Japan Trade Policy Review: Structural Reforms, Abenomics in Focus
Japan’s trade policies and larger economic context came under the spotlight last week at the WTO’s Geneva headquarters during its biennial trade policy review, as members reviewed the latest developments in the Asian trading giant in areas ranging from agricultural policy reform to automobile market access.
These trade policy reviews include the issuing of two reports – one by the WTO secretariat and another by the government – along with a two-day meeting where members can ask questions on the various aspects of the trader’s policies.
Japan’s policies are reviewed every two years, as are those of the US, EU, and China, given their large share of world trade. The timing for other WTO members varies between four and six years, or longer for some of the organisation’s poorest members, with the frequency depending on that country’s share of global trade.
“Abenomics” in progress
The secretariat report noted that the overall orientation of Japan's trade policies has remained generally consistent with what was in place two years ago, at the time of its previous review. (See Bridges Weekly, 12 March 2015)
In terms of factors influencing that context, the report provided an overview of the “sluggish” economic performance during the past two years, underlining how the Asian archipelago is now struggling with an increasingly ageing population and a related population drop, along with the long-term ramifications of natural disasters that have strained public resources.
WTO members therefore pushed Tokyo to continue its efforts at implementing all “three arrows” of “Abenomics,” the eponymous economic strategy of Japanese Prime Minister Shinzo Abe which is based on monetary easing, fiscal stimulus, and structural reforms. That third pillar drew particular notice last week, given its implications for trade policy and open markets.
As in previous years, Japan’s farm trade policy drew significant attention from WTO members during last week’s review. As in 2015, the secretariat report acknowledged the historical and cultural importance of Japan’s agriculture sector, while noting that it contributes around 1.2 percent of GDP, and 4.6 percent of total employment.
The report also noted Japan’s trade deficit in agricultural goods, with imports of over US$53.7 billion and exports of US$3.6 billion in 2015.
Since its last trade policy review, Japan’s Food, Agriculture and Rural Areas Basic Plan has been updated, with the latest iteration setting the goal of boosting farmer incomes significantly over the coming decade through a series of policy changes, included efforts at structural reforms and productivity improvements.
Some WTO members reportedly raised questions over the pace of Japanese farm trade reforms, citing concerns over the continued difficulties in accessing the country’s heavily protected agricultural market.
In addition, WTO members also called for greater transparency from Tokyo, including with submitting notifications on its agricultural support to the global trade body, according to the chairperson’s concluding remarks.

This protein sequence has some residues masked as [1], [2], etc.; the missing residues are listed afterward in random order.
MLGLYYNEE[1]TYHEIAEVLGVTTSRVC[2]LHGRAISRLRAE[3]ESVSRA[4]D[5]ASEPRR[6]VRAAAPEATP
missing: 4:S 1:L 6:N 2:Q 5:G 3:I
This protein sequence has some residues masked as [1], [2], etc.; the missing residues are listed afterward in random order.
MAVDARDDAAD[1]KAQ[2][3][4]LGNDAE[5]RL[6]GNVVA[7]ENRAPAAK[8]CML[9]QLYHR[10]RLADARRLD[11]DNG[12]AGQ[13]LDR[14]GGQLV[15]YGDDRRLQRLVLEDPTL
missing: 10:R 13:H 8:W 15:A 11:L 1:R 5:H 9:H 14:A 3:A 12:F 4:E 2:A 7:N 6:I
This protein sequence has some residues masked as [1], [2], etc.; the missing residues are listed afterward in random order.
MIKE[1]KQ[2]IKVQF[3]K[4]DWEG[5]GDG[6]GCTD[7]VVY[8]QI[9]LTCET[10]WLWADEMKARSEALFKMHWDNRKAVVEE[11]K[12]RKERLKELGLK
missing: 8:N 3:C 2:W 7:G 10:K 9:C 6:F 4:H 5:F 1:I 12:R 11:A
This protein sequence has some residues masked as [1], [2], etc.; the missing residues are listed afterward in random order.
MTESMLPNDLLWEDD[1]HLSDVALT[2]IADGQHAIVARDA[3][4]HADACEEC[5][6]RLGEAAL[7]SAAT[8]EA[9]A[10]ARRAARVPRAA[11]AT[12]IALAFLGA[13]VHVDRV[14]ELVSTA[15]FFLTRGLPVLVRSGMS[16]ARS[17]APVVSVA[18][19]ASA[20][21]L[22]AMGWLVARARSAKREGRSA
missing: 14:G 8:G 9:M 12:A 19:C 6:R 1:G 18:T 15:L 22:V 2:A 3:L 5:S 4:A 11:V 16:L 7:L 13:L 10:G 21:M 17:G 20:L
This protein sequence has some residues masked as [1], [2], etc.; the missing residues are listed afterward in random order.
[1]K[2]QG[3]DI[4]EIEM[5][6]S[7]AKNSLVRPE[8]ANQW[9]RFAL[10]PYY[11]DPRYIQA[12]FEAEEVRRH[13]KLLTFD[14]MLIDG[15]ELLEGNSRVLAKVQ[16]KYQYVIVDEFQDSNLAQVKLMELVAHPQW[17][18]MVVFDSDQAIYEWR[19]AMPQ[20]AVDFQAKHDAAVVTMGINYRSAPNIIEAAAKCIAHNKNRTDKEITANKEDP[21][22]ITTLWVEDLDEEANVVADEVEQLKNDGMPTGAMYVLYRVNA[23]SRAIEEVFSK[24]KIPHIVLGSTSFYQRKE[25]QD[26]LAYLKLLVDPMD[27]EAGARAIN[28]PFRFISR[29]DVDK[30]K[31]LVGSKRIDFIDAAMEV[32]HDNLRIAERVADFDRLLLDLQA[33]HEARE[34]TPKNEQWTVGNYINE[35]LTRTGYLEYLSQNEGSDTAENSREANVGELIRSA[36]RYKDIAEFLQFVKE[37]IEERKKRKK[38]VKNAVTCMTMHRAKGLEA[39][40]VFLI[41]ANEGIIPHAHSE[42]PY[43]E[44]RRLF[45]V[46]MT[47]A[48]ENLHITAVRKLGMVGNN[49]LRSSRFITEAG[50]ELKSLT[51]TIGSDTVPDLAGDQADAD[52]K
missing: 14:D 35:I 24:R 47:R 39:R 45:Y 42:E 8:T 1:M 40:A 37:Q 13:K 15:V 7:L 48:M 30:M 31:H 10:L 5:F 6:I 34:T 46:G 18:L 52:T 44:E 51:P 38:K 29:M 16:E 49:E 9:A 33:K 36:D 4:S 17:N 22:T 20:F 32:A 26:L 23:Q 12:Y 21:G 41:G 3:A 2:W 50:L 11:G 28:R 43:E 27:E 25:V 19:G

Non-tariff barriers, public procurement, other issues
One of the topics that drew particular attention during the review involved the use of non-tariff barriers, especially in automobile trade. The issue was raised, for example, by the US, which has long tabled concerns in this area on the grounds that such measures make it more difficult to enter the Japanese automotive market.
“The United States urges Japan to remove non-tariff barriers that impede US manufacturers’ ability to compete on a level playing field with their Japanese competitors, both in the area of automobiles and beyond,” a US statement at the review read.
Furthermore, Japan’s sanitary and phytosanitary measures (SPS) and technical barriers to trade (TBT) measures also came under scrutiny during the review, according to the chairperson’s summary, which noted concerns raised in some quarters over these going beyond what is required under international standards. The EU was among those to raise this issue, urging Japan to “accelerate the speed of its approval procedures and to assure that its SPS measures are based on science and are fully consistent with international standards.”
Regarding the area of government procurement, the WTO secretariat report highlighted a change in Tokyo’s regulatory framework, referring specifically to a new system of “multiple bids,” and noting that public procurement provisions have become a common feature in Japanese economic partnership agreements.
During the review, some WTO members also welcomed some of the Asian economy’s recent steps aimed at making it easier for smaller companies to play a part in government procurement. Separately, Tokyo’s efforts in the support of renewable energy sources were also praised during the meeting, according to the chairperson’s concluding summary.
Japanese Ambassador Junichi Ihara also raised Tokyo’s concerns over the “growing mistrust” in the area of free trade and also reiterated his government’s support of the global trading system, which the chairperson noted drew a strong welcome from other members, especially in light of the ongoing rise of inward-looking policy rhetoric in some parts of the world.